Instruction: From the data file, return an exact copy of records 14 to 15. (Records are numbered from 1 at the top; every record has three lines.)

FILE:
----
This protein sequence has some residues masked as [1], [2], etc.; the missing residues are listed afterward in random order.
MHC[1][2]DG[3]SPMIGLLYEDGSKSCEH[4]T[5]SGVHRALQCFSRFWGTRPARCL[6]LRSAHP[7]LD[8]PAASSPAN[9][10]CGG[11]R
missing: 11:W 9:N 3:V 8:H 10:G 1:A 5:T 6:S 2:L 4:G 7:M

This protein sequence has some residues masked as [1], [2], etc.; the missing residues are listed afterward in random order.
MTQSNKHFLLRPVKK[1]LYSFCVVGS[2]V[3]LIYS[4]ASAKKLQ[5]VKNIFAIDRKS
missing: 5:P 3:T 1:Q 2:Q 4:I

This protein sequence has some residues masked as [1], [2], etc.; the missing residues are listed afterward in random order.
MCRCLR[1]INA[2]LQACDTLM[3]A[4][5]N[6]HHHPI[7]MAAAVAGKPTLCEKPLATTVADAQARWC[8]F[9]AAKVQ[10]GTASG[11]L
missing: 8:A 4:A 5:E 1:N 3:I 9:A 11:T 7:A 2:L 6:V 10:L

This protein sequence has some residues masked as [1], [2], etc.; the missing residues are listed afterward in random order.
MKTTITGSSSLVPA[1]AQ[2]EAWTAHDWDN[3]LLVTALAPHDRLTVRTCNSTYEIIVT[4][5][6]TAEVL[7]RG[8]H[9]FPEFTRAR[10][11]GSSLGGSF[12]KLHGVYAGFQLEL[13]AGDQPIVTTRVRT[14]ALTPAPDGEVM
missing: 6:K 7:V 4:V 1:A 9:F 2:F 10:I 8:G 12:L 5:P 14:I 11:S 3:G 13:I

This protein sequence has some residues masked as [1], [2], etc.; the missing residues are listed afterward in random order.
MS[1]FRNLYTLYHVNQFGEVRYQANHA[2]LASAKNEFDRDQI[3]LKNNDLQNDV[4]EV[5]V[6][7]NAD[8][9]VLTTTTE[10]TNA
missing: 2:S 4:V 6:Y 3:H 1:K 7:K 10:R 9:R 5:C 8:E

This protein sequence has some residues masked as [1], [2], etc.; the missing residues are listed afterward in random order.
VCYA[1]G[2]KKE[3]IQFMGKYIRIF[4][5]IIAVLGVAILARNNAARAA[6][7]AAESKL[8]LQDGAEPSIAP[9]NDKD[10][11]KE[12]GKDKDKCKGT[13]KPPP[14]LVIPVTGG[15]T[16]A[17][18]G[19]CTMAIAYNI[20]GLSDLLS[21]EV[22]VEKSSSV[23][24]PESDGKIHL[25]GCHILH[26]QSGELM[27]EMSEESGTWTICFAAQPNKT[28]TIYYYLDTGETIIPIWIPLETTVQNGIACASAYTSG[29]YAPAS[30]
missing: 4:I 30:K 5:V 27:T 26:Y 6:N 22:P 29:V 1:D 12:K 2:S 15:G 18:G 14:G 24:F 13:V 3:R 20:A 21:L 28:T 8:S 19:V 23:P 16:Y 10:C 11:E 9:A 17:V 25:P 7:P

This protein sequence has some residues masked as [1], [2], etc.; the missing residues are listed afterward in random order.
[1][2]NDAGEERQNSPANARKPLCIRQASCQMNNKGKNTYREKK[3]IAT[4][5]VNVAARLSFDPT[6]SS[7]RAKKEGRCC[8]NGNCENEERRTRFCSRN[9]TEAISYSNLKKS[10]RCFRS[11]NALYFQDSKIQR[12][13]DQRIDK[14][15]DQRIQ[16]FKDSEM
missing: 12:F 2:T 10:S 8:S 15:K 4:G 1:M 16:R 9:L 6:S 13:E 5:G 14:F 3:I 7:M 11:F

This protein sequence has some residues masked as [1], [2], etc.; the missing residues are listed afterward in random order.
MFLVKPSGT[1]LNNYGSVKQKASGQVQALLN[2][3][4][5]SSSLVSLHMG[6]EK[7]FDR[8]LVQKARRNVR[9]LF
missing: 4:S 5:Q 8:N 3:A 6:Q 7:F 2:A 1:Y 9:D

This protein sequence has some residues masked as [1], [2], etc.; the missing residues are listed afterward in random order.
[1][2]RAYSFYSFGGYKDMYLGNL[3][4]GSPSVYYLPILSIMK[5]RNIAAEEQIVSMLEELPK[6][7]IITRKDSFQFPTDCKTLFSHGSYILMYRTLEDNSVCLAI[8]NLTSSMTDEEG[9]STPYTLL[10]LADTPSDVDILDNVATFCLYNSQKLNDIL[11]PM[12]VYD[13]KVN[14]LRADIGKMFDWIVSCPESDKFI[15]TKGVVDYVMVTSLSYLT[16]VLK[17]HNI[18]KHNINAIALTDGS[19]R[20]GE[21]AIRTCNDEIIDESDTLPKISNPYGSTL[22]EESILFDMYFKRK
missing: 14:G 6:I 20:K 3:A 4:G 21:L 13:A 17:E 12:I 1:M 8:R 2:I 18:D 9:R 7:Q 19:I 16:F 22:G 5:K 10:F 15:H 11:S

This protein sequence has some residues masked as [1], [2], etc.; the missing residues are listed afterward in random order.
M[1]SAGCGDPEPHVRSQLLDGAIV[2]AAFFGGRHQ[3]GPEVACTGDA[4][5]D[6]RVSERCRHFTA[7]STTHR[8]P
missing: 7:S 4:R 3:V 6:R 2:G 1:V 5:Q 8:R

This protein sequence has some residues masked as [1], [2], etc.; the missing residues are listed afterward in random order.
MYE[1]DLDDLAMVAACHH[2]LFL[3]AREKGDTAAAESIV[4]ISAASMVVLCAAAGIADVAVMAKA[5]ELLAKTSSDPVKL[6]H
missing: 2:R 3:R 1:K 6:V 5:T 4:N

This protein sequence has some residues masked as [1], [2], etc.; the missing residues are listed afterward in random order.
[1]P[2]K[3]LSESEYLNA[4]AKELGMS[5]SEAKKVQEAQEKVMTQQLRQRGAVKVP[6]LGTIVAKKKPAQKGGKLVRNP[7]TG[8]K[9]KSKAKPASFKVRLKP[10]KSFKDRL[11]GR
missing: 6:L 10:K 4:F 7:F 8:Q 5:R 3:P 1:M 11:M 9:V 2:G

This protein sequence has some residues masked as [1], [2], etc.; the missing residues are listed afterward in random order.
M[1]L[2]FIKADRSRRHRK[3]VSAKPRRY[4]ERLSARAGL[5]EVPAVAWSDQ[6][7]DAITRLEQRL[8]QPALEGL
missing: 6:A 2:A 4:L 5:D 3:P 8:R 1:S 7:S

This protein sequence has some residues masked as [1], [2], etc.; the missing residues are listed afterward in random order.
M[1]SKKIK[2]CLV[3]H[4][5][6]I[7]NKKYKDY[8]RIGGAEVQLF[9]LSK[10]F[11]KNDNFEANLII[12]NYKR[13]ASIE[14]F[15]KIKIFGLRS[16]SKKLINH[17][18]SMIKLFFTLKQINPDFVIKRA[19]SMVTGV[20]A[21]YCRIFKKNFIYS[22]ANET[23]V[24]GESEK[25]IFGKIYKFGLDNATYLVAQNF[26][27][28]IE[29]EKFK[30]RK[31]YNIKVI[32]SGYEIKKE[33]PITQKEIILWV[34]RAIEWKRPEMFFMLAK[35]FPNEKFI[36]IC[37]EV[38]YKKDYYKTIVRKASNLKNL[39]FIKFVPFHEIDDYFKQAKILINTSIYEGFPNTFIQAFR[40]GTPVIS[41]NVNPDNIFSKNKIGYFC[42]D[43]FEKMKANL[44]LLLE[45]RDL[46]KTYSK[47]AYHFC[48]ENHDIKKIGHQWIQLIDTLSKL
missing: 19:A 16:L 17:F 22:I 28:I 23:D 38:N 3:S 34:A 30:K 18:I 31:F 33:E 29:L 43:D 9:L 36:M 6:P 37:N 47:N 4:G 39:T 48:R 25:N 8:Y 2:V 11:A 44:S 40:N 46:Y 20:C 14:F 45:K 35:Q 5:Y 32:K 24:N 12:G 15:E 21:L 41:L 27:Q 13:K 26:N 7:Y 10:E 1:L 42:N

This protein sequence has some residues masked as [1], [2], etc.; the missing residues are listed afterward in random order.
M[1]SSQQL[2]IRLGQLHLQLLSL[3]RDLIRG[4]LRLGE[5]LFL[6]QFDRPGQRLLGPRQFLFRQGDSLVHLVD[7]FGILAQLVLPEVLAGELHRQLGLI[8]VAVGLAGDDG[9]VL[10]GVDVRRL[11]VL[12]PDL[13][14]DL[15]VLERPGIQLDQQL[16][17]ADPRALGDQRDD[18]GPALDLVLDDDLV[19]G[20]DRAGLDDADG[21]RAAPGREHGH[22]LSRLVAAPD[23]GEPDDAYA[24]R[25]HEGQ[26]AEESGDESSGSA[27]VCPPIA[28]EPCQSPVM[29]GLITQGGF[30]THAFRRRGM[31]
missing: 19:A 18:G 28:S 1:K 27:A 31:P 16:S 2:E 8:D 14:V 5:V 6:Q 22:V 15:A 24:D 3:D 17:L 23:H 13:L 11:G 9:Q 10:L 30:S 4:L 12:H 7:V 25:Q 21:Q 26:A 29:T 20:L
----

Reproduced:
This protein sequence has some residues masked as [1], [2], etc.; the missing residues are listed afterward in random order.
M[1]SKKIK[2]CLV[3]H[4][5][6]I[7]NKKYKDY[8]RIGGAEVQLF[9]LSK[10]F[11]KNDNFEANLII[12]NYKR[13]ASIE[14]F[15]KIKIFGLRS[16]SKKLINH[17][18]SMIKLFFTLKQINPDFVIKRA[19]SMVTGV[20]A[21]YCRIFKKNFIYS[22]ANET[23]V[24]GESEK[25]IFGKIYKFGLDNATYLVAQNF[26][27][28]IE[29]EKFK[30]RK[31]YNIKVI[32]SGYEIKKE[33]PITQKEIILWV[34]RAIEWKRPEMFFMLAK[35]FPNEKFI[36]IC[37]EV[38]YKKDYYKTIVRKASNLKNL[39]FIKFVPFHEIDDYFKQAKILINTSIYEGFPNTFIQAFR[40]GTPVIS[41]NVNPDNIFSKNKIGYFC[42]D[43]FEKMKANL[44]LLLE[45]RDL[46]KTYSK[47]AYHFC[48]ENHDIKKIGHQWIQLIDTLSKL
missing: 19:A 16:L 17:F 22:I 28:I 23:D 38:N 3:S 34:A 30:K 18:I 31:F 33:E 29:L 43:D 9:L 36:M 6:P 37:N 47:N 4:G 39:T 48:R 25:N 8:Y 2:V 11:A 44:S 40:N 46:Y 20:C 14:F 45:K 35:Q 5:Y 32:K 24:N 12:G 15:E 21:L 41:L 27:Q 13:K 26:N 7:Y 10:E 1:L 42:N

This protein sequence has some residues masked as [1], [2], etc.; the missing residues are listed afterward in random order.
M[1]SSQQL[2]IRLGQLHLQLLSL[3]RDLIRG[4]LRLGE[5]LFL[6]QFDRPGQRLLGPRQFLFRQGDSLVHLVD[7]FGILAQLVLPEVLAGELHRQLGLI[8]VAVGLAGDDG[9]VL[10]GVDVRRL[11]VL[12]PDL[13][14]DL[15]VLERPGIQLDQQL[16][17]ADPRALGDQRDD[18]GPALDLVLDDDLV[19]G[20]DRAGLDDADG[21]RAAPGREHGH[22]LSRLVAAPD[23]GEPDDAYA[24]R[25]HEGQ[26]AEESGDESSGSA[27]VCPPIA[28]EPCQSPVM[29]GLITQGGF[30]THAFRRRGM[31]
missing: 19:A 18:G 28:S 1:K 27:A 31:P 16:S 2:E 8:D 14:V 5:V 6:Q 22:V 15:A 24:D 3:D 17:L 23:H 13:L 11:G 9:Q 10:L 30:S 4:L 12:H 7:V 25:Q 21:Q 26:A 29:T 20:L